The following blog post comes from Stephen Spotswood, our production dramaturg for THE CHOSEN. Steve is very much a playwright-on-the-rise in his own right (mark your calendars for his play about a successful resurrectionist — a bodysnatcher who digs up the recently dead and sells them to physicians and medical colleges for dissection) and we’re glad to have him working with us. Here he writes about a recent discussion involving writer/director Aaron Posner, about the unique challenges of adapting existing material for the stage.
The Art of Adaptation
Adaptation is an art unto itself. There are whole series of classes devoted to taking original material (novels, short stories, fairy tales, poems, biographies, etc) and creating something new from that source material for the stage. And the ability to write well is only one part of the skill set needed to succeed at this. Great playwrights can be terrible adapters. And, of course, not everything wants or needs to be adapted for the stage.
But, if you’ve decided to go down that path—as Aaron Posner did with Chaim Potok’s novel The Chosen in 1999—how do you decide what makes it onto the stage and what gets left behind?
Aaron was asked that question recently. The cast and crew of The Chosen were invited to Tifereth Israel Congregation for Shabbat service and dinner, after which the cast read a short portion of the play. As in past readings at the synagogue, the congregation asked some incredibly sharp questions, including “What part of the novel that didn’t make it into the play do you regret losing most?”
“An adaptor has to have a really good ear,” explained Aaron, who also adapted Chaim Potok’s My Name is Asher Lev, as well as works by Kurt Vonnegut, Ken Kesey, Mark Twain, and P.G. Wodehouse. “He or she has to listen to the source material and feel out what its core is, what parts of it need to be shown.”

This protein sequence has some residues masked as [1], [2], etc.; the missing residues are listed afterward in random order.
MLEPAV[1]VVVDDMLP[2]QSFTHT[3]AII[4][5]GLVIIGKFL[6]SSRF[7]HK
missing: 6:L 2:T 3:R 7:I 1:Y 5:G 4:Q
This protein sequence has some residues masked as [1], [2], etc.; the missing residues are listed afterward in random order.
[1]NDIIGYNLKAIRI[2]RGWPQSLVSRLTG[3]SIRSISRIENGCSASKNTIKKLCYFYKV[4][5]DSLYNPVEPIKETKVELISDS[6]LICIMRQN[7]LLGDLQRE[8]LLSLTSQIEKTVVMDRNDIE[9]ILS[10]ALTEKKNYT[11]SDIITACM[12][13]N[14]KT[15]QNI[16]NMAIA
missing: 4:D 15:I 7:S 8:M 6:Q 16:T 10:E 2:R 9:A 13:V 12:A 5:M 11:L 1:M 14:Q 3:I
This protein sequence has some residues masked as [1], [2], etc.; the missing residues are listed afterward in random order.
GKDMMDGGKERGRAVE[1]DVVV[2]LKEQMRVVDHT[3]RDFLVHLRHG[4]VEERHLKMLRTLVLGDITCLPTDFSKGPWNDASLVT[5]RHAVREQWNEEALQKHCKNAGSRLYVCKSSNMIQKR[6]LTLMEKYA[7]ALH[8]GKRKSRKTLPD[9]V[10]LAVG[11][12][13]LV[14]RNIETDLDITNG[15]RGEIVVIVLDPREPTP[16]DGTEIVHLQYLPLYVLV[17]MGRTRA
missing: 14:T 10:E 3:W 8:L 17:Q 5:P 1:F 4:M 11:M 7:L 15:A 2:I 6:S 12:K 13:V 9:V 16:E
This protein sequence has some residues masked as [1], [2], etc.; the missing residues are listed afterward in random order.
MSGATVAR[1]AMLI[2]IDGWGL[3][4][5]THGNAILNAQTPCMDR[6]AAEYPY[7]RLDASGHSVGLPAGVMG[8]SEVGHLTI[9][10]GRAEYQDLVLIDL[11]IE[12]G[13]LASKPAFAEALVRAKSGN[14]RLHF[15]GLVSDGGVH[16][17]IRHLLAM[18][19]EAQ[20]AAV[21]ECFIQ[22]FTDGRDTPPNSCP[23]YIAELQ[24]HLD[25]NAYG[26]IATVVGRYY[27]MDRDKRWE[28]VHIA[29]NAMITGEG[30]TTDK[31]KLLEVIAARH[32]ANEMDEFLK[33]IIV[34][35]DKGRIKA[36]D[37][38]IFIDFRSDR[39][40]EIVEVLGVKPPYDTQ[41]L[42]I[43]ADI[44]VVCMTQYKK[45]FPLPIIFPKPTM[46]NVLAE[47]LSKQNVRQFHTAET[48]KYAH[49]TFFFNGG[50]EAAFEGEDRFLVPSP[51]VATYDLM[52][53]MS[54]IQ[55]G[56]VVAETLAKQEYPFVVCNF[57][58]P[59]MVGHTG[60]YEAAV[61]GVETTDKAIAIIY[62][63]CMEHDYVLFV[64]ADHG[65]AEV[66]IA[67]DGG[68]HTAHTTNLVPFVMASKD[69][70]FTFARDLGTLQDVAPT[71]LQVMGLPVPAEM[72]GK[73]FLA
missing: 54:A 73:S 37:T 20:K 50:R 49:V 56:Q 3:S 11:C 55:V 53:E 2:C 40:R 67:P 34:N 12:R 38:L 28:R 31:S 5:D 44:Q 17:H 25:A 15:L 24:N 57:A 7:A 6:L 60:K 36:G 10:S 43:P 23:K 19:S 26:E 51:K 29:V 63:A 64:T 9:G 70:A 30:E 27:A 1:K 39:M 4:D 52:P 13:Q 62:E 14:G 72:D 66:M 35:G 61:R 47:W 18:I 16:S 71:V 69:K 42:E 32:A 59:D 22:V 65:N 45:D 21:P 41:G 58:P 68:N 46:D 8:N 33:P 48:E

In adapting The Chosen, he distilled the story to the relationship between the two fathers and sons. The play has only 5 characters: Danny and Reuven, the two boys who form an unlikely friendship, their fathers, and an older version of Reuven who acts as narrator. This was a choice that Chaim Potok firmly approved of.
But this choice meant doing away with dozens of ancillary characters, many of whom bring great depth and nuance to the novel. And while this might be the easy answer to the question of what he most regrets leaving out, Aaron said that it’s Potok’s writing style that he misses most.
The novel is a collection of short scenes that “accrue meaning over time,” Aaron said. For example, in the novel as in the play, Reuven has an accident that damages his eye. The emotional impact of that, as well as the profound nature of how amazing eyesight is and what a terrible thing it would be to lose it, is built over many scenes. It happens slowly and subtly, until the reader suddenly finds him or herself understanding on an emotional level the fear and relief and wonder that Reuven is feeling.
“This kind of thing makes for great novels. But it makes for terrible theatre,” Aaron joked. A play needs drama; it needs tension; it needs continual movement. And so Potok’s rhythm needed to be sacrificed during the transfer to the stage.
But his meaning and his intent were not. One of the wonderful things that was added in the adaptation is the framework Aaron sets up to lead us into one of the great themes of the book. In the first moments of the play, the older Reuven appears on stage and says, “Ayloo ve’ayloo deevray elocheem chai’eem,” a Hebrew phrase which means “Both these and these are the words of the Living God.”
It puts before the audience the suggestion that opposites can exist in the same time, the same space, without conflict. It’s an idea that will appear again and again in the play: that Jewish identity is neither simple nor singular, and that two men can live on opposite sides of a spectrum of belief and still find themselves standing on common ground. Using a quintet of talented actors (as well as some fabulous designers and a not-too-shabby director), the play drives home this idea, crystallizing the theme in a way that is unique from the book.
This is just one of the many ways that the play is a different beast than the novel, and why it exits and should be seen.
Which you will all have the chance to do very shortly.